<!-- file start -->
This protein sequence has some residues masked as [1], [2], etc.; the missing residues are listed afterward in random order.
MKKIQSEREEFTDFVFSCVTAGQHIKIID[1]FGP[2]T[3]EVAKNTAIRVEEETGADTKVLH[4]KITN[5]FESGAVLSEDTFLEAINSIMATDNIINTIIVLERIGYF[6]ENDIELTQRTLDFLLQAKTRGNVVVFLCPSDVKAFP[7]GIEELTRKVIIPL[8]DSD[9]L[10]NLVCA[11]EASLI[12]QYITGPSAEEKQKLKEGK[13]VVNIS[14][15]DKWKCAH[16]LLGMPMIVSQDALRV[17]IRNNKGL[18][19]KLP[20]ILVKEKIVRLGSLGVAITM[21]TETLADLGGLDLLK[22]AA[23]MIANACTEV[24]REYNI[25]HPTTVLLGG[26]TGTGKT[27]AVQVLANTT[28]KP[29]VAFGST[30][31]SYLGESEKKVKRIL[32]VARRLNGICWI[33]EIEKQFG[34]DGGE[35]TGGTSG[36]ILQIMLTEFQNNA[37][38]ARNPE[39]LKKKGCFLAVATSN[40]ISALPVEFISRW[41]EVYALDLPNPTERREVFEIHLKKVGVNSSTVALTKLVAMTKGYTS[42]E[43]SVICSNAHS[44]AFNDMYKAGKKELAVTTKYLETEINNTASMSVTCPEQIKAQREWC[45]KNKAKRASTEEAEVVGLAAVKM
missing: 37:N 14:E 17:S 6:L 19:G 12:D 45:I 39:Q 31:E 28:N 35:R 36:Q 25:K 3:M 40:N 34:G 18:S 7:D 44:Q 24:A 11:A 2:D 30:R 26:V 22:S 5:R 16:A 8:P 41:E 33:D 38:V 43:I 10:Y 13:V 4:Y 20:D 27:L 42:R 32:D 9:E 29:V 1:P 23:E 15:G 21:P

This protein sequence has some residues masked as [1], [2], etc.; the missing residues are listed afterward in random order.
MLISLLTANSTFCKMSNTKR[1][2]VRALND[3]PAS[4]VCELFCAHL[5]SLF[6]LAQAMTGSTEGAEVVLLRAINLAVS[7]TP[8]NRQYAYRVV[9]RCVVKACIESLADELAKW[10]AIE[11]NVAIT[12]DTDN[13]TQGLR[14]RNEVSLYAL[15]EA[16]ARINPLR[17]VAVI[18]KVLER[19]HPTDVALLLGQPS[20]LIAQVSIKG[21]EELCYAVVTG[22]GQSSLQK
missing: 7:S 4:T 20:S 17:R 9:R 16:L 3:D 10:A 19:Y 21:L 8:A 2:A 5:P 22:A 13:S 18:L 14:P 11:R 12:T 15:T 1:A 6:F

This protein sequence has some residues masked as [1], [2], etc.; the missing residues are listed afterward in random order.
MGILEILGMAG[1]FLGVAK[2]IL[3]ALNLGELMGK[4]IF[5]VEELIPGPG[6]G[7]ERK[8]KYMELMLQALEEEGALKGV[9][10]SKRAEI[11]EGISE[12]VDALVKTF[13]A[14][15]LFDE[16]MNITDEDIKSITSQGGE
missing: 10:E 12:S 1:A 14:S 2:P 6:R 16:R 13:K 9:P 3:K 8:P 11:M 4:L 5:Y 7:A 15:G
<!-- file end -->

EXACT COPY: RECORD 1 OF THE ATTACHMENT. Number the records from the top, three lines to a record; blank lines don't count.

This protein sequence has some residues masked as [1], [2], etc.; the missing residues are listed afterward in random order.
MKKIQSEREEFTDFVFSCVTAGQHIKIID[1]FGP[2]T[3]EVAKNTAIRVEEETGADTKVLH[4]KITN[5]FESGAVLSEDTFLEAINSIMATDNIINTIIVLERIGYF[6]ENDIELTQRTLDFLLQAKTRGNVVVFLCPSDVKAFP[7]GIEELTRKVIIPL[8]DSD[9]L[10]NLVCA[11]EASLI[12]QYITGPSAEEKQKLKEGK[13]VVNIS[14][15]DKWKCAH[16]LLGMPMIVSQDALRV[17]IRNNKGL[18][19]KLP[20]ILVKEKIVRLGSLGVAITM[21]TETLADLGGLDLLK[22]AA[23]MIANACTEV[24]REYNI[25]HPTTVLLGG[26]TGTGKT[27]AVQVLANTT[28]KP[29]VAFGST[30][31]SYLGESEKKVKRIL[32]VARRLNGICWI[33]EIEKQFG[34]DGGE[35]TGGTSG[36]ILQIMLTEFQNNA[37][38]ARNPE[39]LKKKGCFLAVATSN[40]ISALPVEFISRW[41]EVYALDLPNPTERREVFEIHLKKVGVNSSTVALTKLVAMTKGYTS[42]E[43]SVICSNAHS[44]AFNDMYKAGKKELAVTTKYLETEINNTASMSVTCPEQIKAQREWC[45]KNKAKRASTEEAEVVGLAAVKM
missing: 37:N 14:E 17:S 6:L 19:G 12:D 45:I 39:Q 31:E 28:N 35:R 36:Q 25:K 3:M 40:N 34:G 18:S 7:D 44:Q 24:A 11:A 2:D 30:R 26:V 22:S 5:R 16:A 8:P 41:E 33:D 38:V 43:I 10:Y 13:V 4:Y 20:D 27:L 42:R 32:D 9:E 29:V 1:P 23:E 15:G 21:P